10 October 2011

Crisp Packaging Design

Because researching into food packaging is such a broad arena, I'm going to look at packaging for different food types in each post. Since I had no idea where on earth to start, I just went for the first food that popped into my head (does that make me a fatty?)  

These brands have been around for a long time, and they all have very distinctive and iconic packaging that has been developed over the years, but still retains the same design details. 
Bright block colours seem to be a recurring theme in the packaging of Walkers, Kettle Chips and Pringles, which links to the fact there are many differing flavours, and often the colours link to the flavour, such as pink for prawn cocktail, or orange for Roast Chicken. 
These colours work well because most people know from a young age that each colour represents a flavour, so less information is needed in the form of writing, because the colour acts as a signifier. All 3 of the above crisp manufacturers also have very distinctive logos that people are again immediately aware of. The Walkers Logo is bold, bright and simple. A banner that declares the name encasing a crisp. This means that the logo becomes universal. Using the image of the crisp means that it's quickly identifiable. Using the bright red and yellow means that viewers are also immediately attracted, whilst the use of font and the simple block style means that it never really looks dated, which is something that is very important in the branding of this product. 
Whilst Walkers logo remains quite modern, the logo for Seabrooks crisps has a more classic style, displaying to the customer the history of the product.  The use of white, blue and red creates a nautical feel to the product, which is reinforced by the use of rope to create the font in Seabrooks, and both of these points link clearly to the name of the product. 
Pringles, like Walkers is a more modern style of packaging. The bright colours again attract the consumer immediately, whilst the logo is another classic. From the use of the font, which is relaxed and fun, noted from the cartoony style and the logo, this product is obviously being branded as a party food, and a crisp that is made for sharing between friends, whereas the smaller packaging and the more formal styles show that Walkers and Seabrooks crisps are designed for the individual. 

Whilst the above crisps are the golden oldies in the marketplace, the following crisp brands are relatively new, and the packaging displays have a more directional and design conscious style.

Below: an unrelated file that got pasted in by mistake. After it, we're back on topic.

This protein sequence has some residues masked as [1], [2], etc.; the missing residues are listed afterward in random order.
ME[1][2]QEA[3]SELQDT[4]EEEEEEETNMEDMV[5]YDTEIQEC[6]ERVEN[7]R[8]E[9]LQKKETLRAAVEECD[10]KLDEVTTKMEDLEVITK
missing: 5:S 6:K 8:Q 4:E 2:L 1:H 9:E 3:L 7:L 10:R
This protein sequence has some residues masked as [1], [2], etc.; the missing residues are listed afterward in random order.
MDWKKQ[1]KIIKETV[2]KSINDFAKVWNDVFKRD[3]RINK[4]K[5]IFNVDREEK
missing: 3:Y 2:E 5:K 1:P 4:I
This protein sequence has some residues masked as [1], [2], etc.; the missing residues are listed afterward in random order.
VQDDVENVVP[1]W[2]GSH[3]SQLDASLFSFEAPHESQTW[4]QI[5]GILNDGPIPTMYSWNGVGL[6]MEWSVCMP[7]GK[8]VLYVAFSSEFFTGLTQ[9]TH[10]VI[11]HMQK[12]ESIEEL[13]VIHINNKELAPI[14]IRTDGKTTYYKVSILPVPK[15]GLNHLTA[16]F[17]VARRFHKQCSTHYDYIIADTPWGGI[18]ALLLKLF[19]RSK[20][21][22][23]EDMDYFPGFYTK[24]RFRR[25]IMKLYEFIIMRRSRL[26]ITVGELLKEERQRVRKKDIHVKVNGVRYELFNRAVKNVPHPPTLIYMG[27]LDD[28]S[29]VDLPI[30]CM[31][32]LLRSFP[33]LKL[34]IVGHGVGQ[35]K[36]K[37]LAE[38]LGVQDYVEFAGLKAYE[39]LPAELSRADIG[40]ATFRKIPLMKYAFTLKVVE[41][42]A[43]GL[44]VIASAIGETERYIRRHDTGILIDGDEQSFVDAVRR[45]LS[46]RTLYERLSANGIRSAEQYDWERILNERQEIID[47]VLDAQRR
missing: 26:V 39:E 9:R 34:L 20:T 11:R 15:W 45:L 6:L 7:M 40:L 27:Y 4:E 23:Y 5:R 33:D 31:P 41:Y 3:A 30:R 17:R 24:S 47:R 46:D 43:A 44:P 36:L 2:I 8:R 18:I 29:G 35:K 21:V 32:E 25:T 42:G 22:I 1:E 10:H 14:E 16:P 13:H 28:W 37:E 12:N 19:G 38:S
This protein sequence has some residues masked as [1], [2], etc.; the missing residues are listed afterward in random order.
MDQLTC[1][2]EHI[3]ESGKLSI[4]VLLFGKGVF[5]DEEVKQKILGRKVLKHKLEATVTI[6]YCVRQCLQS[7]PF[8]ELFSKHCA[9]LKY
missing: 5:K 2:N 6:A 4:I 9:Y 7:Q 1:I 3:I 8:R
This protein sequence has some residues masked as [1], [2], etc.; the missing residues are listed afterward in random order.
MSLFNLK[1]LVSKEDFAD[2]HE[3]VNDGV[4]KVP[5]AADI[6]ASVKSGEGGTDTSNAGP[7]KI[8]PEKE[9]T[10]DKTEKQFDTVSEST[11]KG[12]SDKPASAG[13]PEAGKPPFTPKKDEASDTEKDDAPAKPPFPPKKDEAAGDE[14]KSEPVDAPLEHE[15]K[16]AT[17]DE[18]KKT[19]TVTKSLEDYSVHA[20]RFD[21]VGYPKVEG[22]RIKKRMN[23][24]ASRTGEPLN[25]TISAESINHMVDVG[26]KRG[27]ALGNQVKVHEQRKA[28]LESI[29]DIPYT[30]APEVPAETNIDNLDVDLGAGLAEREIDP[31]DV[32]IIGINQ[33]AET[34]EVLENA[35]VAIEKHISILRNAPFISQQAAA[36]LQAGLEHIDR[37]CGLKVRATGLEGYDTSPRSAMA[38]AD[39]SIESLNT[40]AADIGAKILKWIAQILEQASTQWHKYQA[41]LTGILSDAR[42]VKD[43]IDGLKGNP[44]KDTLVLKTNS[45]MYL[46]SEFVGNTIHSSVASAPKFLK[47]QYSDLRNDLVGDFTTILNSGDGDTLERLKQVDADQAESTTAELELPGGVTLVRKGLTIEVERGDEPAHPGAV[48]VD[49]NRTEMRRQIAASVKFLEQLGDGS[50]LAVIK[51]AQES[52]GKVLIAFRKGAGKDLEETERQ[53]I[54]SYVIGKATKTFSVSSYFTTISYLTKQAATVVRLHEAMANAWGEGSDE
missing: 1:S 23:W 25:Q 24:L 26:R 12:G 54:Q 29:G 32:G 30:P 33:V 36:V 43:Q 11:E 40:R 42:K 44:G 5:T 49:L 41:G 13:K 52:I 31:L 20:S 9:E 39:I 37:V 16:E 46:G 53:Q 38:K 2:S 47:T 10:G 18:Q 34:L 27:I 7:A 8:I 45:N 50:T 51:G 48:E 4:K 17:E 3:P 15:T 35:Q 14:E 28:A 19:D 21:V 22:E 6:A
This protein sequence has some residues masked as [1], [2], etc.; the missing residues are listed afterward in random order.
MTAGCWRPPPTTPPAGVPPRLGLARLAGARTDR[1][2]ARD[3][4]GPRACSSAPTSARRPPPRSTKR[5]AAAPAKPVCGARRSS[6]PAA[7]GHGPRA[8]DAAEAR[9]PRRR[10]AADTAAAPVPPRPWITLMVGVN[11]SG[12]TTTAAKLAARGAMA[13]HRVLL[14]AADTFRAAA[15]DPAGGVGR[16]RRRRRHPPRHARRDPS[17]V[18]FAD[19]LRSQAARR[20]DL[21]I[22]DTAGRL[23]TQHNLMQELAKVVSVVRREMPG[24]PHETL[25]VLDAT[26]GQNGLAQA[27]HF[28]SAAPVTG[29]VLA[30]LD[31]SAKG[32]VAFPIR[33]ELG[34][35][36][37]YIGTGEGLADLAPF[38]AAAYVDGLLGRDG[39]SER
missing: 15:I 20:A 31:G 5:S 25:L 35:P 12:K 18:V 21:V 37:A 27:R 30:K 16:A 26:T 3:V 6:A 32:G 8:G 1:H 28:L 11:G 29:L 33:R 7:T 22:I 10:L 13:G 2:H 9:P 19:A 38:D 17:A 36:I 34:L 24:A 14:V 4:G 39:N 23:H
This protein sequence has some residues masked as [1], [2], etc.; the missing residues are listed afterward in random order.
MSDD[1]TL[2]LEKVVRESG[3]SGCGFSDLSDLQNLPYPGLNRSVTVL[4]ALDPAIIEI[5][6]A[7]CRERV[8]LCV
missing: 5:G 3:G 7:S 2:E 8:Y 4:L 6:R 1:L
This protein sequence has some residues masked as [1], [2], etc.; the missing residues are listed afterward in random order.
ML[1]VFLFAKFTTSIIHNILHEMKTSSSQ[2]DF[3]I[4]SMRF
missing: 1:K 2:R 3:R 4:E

The crisps displayed here have been released into an already saturated market, meaning that their design must display clearly their USP, guaranteeing that they stand out from their competitors. Obviously taste counts too, but not when you're a first time buyer. 
From the use of font on each of these, more formal and contemporary than Walkers, Seabrooks and Pringles, it's clear that they are aimed at a more middle class consumer, particularly Red Sky and Kettle Chips. Both brands also include a lot more information on their flavours, (some might say in a pretentious manner? but not me obviously...) which is meant to show the consumer that more thought and effort has been placed on sourcing quality ingredients for the crisps, and also makes the consumer believe that the crisp will be of higher quality because of it. 
Kettle Chips is the only one of these brands to use a block colour as the background, and the colour used is also presented in a matt finish, which makes it look less tacky. 
Red Sky's use of colour is in the form of a gradient, which creates the sense of a sunset, something natural and beautiful which links in the with the fact the product is 100% natural. The image of the hill on the bottom half of the image also displays the nature of this product, with the sun in the logo again reinforcing this. 
Real crisps has the simplest but most crowded format for its presentation, with a lot of heavy text being used, and only one small image and minimal colour. This is one of the individual packets, which means it would be place near to packages such as Walkers and Seabrooks, and so must stand out to attract a potential customer. Because it uses so much text, it looks a lot more unique and perhaps a little cooler than Walkers, so it would be successful in standing out, however I really don't like it, because it feels so clunky and the images feel too random for the product as they aren't really explained. 
The most fun packaging belongs to Phileas Fogg crisps, which uses illustration in simple colours to set itself apart. The use of the logo incorporated into the hot air balloon is also a nice design touch, as it allows the buyers eye to flow across the packaging, taking in both the information and the fun presentation. The wording of the product is also slightly archaic 'Naturally the Finest Ingredients' (only imagine it in Jeeve's voice), which creates a sense of nostalgia that is quirky and fun for the consumer, and would make it more attractive to a buyer. 

My favourite packaging for crisps out of these are the Seabrooks logo because it's original and has an old school sort of charm to it, and also I like the Phileas Fogg design because it's so different and creates a sense of adventure which can only ever be a good thing. Unless it's an adventure with the Pied Piper. 

1 comment:

  1. This all looks really good, there is a clever distinction between the older brands in the modern day and the modern brands in the modern day, didn't notice that before.
    I have found a good book of imagery showing food packaging from alcohol to chocolate etc. Its called "Label & Packaging Design" and published by Feierbend Unique Books. Ill post some stuff on my DC blog for you to check out.